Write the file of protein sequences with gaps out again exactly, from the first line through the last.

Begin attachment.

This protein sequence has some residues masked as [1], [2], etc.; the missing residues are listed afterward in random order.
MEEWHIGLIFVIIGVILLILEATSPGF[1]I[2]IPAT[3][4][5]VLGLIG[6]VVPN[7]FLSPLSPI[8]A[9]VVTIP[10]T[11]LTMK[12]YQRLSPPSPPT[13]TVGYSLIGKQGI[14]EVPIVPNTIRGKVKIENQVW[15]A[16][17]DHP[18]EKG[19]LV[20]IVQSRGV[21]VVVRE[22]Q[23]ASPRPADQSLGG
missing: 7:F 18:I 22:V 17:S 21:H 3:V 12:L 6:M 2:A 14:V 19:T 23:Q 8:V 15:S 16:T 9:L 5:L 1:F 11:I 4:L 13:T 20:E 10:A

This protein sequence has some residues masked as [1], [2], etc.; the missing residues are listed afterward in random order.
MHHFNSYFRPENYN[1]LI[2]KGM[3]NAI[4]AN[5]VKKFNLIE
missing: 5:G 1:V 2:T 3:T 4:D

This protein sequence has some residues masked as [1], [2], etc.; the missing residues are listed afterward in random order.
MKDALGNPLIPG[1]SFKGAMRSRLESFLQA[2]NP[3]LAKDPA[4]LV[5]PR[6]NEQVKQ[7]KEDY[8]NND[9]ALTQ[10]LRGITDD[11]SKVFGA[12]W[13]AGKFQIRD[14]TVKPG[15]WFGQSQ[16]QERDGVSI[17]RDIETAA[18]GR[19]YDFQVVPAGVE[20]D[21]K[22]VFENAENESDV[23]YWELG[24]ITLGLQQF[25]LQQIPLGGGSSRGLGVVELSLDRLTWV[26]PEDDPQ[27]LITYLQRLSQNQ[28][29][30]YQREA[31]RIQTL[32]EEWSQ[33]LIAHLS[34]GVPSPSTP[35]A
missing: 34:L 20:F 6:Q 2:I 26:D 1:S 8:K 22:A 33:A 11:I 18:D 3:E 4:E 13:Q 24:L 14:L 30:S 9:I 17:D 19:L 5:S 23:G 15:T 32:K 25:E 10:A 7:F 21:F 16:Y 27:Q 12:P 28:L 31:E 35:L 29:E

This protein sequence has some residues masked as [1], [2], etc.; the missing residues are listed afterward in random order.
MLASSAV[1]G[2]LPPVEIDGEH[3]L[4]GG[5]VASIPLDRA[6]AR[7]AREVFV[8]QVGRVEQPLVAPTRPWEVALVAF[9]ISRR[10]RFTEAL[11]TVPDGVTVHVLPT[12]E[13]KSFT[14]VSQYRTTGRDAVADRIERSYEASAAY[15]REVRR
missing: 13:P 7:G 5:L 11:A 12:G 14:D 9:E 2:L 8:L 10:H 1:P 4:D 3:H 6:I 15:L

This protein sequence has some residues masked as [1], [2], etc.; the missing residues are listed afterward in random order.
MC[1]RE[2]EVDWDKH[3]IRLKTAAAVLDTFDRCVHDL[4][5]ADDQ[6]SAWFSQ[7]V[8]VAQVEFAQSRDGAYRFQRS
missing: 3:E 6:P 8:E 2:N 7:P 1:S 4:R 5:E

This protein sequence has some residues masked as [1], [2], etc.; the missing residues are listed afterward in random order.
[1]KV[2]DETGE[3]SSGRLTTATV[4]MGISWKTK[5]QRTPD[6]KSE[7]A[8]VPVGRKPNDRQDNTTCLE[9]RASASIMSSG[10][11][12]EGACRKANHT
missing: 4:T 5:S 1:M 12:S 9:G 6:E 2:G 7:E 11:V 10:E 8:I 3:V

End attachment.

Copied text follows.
This protein sequence has some residues masked as [1], [2], etc.; the missing residues are listed afterward in random order.
MEEWHIGLIFVIIGVILLILEATSPGF[1]I[2]IPAT[3][4][5]VLGLIG[6]VVPN[7]FLSPLSPI[8]A[9]VVTIP[10]T[11]LTMK[12]YQRLSPPSPPT[13]TVGYSLIGKQGI[14]EVPIVPNTIRGKVKIENQVW[15]A[16][17]DHP[18]EKG[19]LV[20]IVQSRGV[21]VVVRE[22]Q[23]ASPRPADQSLGG
missing: 7:F 18:I 22:V 17:S 21:H 3:V 12:L 6:M 2:A 14:V 19:T 23:Q 8:V 15:S 16:T 9:L 5:L 1:F 11:I 4:L 13:T 20:E 10:A

This protein sequence has some residues masked as [1], [2], etc.; the missing residues are listed afterward in random order.
MHHFNSYFRPENYN[1]LI[2]KGM[3]NAI[4]AN[5]VKKFNLIE
missing: 5:G 1:V 2:T 3:T 4:D

This protein sequence has some residues masked as [1], [2], etc.; the missing residues are listed afterward in random order.
MKDALGNPLIPG[1]SFKGAMRSRLESFLQA[2]NP[3]LAKDPA[4]LV[5]PR[6]NEQVKQ[7]KEDY[8]NND[9]ALTQ[10]LRGITDD[11]SKVFGA[12]W[13]AGKFQIRD[14]TVKPG[15]WFGQSQ[16]QERDGVSI[17]RDIETAA[18]GR[19]YDFQVVPAGVE[20]D[21]K[22]VFENAENESDV[23]YWELG[24]ITLGLQQF[25]LQQIPLGGGSSRGLGVVELSLDRLTWV[26]PEDDPQ[27]LITYLQRLSQNQ[28][29][30]YQREA[31]RIQTL[32]EEWSQ[33]LIAHLS[34]GVPSPSTP[35]A
missing: 34:L 20:F 6:Q 2:I 26:D 1:S 8:K 22:A 33:A 11:I 18:D 3:E 4:E 13:Q 24:L 14:L 30:S 9:I 17:D 19:L 5:S 23:G 15:T 32:K 25:E 10:A 7:F 21:F 16:Y 27:Q 12:P 28:L 31:E 35:L 29:E

This protein sequence has some residues masked as [1], [2], etc.; the missing residues are listed afterward in random order.
MLASSAV[1]G[2]LPPVEIDGEH[3]L[4]GG[5]VASIPLDRA[6]AR[7]AREVFV[8]QVGRVEQPLVAPTRPWEVALVAF[9]ISRR[10]RFTEAL[11]TVPDGVTVHVLPT[12]E[13]KSFT[14]VSQYRTTGRDAVADRIERSYEASAAY[15]REVRR
missing: 13:P 7:G 5:L 11:A 12:G 14:D 9:E 2:L 8:L 10:H 1:P 4:D 3:H 6:I 15:L

This protein sequence has some residues masked as [1], [2], etc.; the missing residues are listed afterward in random order.
MC[1]RE[2]EVDWDKH[3]IRLKTAAAVLDTFDRCVHDL[4][5]ADDQ[6]SAWFSQ[7]V[8]VAQVEFAQSRDGAYRFQRS
missing: 3:E 6:P 8:E 2:N 7:P 1:S 4:R 5:E

This protein sequence has some residues masked as [1], [2], etc.; the missing residues are listed afterward in random order.
[1]KV[2]DETGE[3]SSGRLTTATV[4]MGISWKTK[5]QRTPD[6]KSE[7]A[8]VPVGRKPNDRQDNTTCLE[9]RASASIMSSG[10][11][12]EGACRKANHT
missing: 4:T 5:S 1:M 12:S 9:G 6:E 2:G 7:E 11:V 10:E 8:I 3:V